Studies Link Air Pollution with Reduced Cardiovascular Function
A Harvard study shows that soot can elevate blood pressure in older men. Another USC study shows that living near a freeway can double the rate of arterial thickening, the kind which leads to heart attack and stroke. Both studies show that exposure to air pollution is linked with higher rates of cardiovascular issues. If you're concerned about cardiovascular health, you should be reducing your exposure to air pollution as much as possible. The best way to do this is to improve your indoor air quality with a high-efficiency particulate air (HEPA) purifier.
Harvard Study Findings
The Harvard study measured the blood pressure of 800 older Massachusetts men, three separate times. The men were all around 72 and were participating in a long-term Veterans Affairs study. Researchers correlated the blood pressure measurements with air samples that measured black carbon concentrations on seven days leading up to the blood pressure measurements. They found that an increase of 0.4 microgram per cubic meter of air was related to an increase of 3 millimeters of mercury for systolic pressure and 2.25 mmHg for diastolic pressure. They also studied the men's genetic code, looking for specific changes in DNA sequences that may be correlated with a response to black carbon levels. Previous studies have identified certain microRNA genes that regulate the expression of other genes. They found correlations between certain of these genes and a lowered blood-pressure response to the level of soot in the air. But genes are very complicated and may control several things, so much more study is needed. The goal, according to researcher Elissa Wilker, is to "better characterize the pathways that are responsible for susceptibility to pollution." If a certain gene could be linked to higher sensitivity to certain pollutants, people could be screened for that gene and could adjust their exposure to certain pollutants. For example, if your blood pressure is more sensitive to soot, you would know not to live along a major roadway or work in proximity to one.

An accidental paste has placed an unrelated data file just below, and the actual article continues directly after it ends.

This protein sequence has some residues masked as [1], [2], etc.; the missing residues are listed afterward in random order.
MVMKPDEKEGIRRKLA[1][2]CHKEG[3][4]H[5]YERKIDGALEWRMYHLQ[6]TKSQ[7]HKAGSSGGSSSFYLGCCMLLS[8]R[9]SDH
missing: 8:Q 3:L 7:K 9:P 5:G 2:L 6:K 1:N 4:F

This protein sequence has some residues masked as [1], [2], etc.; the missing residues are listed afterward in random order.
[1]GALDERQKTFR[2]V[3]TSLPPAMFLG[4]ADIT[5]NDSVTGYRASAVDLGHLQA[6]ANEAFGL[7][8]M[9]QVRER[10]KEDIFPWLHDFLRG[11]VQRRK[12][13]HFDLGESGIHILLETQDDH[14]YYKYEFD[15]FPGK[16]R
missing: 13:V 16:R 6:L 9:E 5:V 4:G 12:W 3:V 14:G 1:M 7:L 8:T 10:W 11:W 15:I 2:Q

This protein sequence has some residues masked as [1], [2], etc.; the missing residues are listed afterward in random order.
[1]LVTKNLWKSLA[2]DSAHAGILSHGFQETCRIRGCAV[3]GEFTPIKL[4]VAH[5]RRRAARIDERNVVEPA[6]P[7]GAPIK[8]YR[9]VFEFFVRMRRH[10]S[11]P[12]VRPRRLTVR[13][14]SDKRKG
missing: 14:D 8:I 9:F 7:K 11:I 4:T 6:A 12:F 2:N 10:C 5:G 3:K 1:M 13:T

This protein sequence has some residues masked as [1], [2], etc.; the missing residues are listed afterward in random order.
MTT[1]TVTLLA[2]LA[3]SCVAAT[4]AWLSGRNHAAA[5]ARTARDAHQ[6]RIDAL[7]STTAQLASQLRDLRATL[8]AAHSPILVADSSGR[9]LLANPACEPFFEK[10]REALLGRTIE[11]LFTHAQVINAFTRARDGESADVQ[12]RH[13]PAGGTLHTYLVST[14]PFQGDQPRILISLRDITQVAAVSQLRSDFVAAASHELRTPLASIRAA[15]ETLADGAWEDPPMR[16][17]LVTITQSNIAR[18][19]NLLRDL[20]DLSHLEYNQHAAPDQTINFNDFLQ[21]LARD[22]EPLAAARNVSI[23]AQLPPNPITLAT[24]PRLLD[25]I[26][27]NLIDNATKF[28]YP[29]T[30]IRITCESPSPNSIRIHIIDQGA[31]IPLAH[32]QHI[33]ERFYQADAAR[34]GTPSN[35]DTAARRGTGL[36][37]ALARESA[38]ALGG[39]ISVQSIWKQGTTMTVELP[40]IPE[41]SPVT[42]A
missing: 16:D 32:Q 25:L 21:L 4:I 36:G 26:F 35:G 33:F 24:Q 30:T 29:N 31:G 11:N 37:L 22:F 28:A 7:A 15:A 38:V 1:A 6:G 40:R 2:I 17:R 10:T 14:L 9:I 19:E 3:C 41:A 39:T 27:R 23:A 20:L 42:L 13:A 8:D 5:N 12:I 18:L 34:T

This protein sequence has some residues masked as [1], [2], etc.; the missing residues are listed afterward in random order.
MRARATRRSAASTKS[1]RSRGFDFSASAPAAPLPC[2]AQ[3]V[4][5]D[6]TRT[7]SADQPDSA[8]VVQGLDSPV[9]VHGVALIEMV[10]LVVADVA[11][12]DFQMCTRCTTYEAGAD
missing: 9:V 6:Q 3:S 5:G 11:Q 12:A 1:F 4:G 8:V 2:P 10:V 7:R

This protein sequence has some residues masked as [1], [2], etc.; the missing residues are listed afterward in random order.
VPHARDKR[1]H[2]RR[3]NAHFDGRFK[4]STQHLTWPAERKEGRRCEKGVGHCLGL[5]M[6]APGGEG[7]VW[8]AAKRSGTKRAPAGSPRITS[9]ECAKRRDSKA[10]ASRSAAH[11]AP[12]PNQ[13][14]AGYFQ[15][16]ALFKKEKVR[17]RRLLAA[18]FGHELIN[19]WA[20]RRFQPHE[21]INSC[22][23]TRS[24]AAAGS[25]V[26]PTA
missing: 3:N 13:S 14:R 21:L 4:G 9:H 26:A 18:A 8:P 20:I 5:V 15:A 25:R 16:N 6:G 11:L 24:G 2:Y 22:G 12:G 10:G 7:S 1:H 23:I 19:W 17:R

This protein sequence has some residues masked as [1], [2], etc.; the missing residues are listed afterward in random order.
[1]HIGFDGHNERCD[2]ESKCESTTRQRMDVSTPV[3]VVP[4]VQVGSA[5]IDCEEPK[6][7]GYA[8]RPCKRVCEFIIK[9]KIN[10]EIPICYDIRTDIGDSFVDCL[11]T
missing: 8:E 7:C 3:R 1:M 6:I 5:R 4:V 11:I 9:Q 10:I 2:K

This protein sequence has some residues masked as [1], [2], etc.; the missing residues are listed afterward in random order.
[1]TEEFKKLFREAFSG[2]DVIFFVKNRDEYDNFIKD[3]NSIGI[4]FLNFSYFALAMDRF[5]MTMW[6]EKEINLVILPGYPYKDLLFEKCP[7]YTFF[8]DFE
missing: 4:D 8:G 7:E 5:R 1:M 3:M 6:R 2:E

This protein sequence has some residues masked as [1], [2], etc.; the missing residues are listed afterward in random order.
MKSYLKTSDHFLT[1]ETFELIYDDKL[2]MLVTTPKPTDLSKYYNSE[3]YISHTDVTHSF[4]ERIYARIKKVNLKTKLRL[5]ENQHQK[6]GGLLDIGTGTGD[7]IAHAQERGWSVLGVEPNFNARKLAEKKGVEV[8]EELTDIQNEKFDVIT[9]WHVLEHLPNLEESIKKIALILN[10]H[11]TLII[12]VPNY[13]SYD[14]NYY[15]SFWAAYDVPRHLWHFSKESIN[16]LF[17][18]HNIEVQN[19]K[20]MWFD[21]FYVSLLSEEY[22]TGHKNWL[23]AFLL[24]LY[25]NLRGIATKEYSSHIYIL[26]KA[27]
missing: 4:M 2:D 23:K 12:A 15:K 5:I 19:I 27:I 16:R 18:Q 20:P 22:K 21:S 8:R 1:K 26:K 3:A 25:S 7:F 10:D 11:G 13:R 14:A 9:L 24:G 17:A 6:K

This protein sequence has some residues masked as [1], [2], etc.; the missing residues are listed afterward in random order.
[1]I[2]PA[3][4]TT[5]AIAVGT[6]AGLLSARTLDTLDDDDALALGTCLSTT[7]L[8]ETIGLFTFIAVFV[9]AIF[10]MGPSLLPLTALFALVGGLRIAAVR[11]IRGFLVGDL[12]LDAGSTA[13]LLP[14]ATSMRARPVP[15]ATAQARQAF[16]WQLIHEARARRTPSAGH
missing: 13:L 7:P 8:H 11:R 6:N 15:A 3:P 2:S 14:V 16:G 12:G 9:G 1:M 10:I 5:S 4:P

USC Study Findings
Another study at the University of Southern California highlights how exposure to air pollution thickens the artery walls more quickly, potentially leading to more cardiovascular disease. That study is the very first one to link outdoor air pollution with the progression of arterial thickening in humans. The study found that people who lived within 100 meters of a Los Angeles freeway had arterial wall thickening twice the rate of those that lived further away. It showed that environmental factors may play a much larger role in heart disease than was previously thought. Before, doctors could only counsel people to change their diet and increase exercise as a means of reducing their risk of heart attack and stroke. But given this new research, improving air quality may also be a way of reducing one's risk.
Air Purifiers for Reduced Exposure
Since we can't impact the larger levels of air pollution, the most effective way to immediately reduce exposure to air pollution is to improve your indoor air quality. People take 9 out of every 10 breaths indoors. Improving your indoor air quality can thus reduce your total exposure to airborne pollutants. By far, the most effective way to improve air in your home is to get a HEPA air purifier. HEPA filters are proven to remove 99.97% of airborne particles of 0.3 microns and above, including the deleterious black carbon that makes up soot. To get a true HEPA filter rating, filters must be independently tested based on standards regulated by the Department of Energy. For many people, moving out of homes within 100 meters of a freeway just isn't an option. If you’re like them, a HEPA air purifier that provides top-level filtration is the quickest and simplest way to address concerns about indoor air quality. It's just a smart investment, especially for those with a family history of heart disease or those who live close to major roadways.
- Administration Staff